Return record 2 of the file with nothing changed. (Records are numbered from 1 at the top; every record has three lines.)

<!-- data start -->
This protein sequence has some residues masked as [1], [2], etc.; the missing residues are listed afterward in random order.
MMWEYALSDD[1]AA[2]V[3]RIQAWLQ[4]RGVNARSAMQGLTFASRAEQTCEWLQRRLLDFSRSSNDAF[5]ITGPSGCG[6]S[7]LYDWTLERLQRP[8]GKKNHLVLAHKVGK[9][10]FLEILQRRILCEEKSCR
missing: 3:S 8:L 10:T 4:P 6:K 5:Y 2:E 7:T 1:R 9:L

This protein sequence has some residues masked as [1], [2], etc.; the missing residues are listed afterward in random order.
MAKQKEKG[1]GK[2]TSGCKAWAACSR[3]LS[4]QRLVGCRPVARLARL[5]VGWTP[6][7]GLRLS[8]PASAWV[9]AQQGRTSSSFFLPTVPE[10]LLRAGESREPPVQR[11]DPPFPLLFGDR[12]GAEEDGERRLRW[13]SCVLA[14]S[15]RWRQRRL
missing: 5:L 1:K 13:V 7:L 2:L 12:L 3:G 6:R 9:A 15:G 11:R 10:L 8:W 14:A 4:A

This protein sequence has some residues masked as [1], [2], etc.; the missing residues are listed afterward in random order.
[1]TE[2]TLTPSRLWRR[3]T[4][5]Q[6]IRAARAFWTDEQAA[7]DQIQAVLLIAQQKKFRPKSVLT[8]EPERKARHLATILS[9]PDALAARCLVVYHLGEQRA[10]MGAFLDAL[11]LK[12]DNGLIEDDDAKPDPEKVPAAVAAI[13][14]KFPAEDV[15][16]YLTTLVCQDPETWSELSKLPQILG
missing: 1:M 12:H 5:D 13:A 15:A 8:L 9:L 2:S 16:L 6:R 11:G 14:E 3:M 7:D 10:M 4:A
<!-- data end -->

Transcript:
This protein sequence has some residues masked as [1], [2], etc.; the missing residues are listed afterward in random order.
MAKQKEKG[1]GK[2]TSGCKAWAACSR[3]LS[4]QRLVGCRPVARLARL[5]VGWTP[6][7]GLRLS[8]PASAWV[9]AQQGRTSSSFFLPTVPE[10]LLRAGESREPPVQR[11]DPPFPLLFGDR[12]GAEEDGERRLRW[13]SCVLA[14]S[15]RWRQRRL
missing: 5:L 1:K 13:V 7:L 2:L 12:L 3:G 6:R 9:A 15:G 11:R 10:L 8:W 14:A 4:A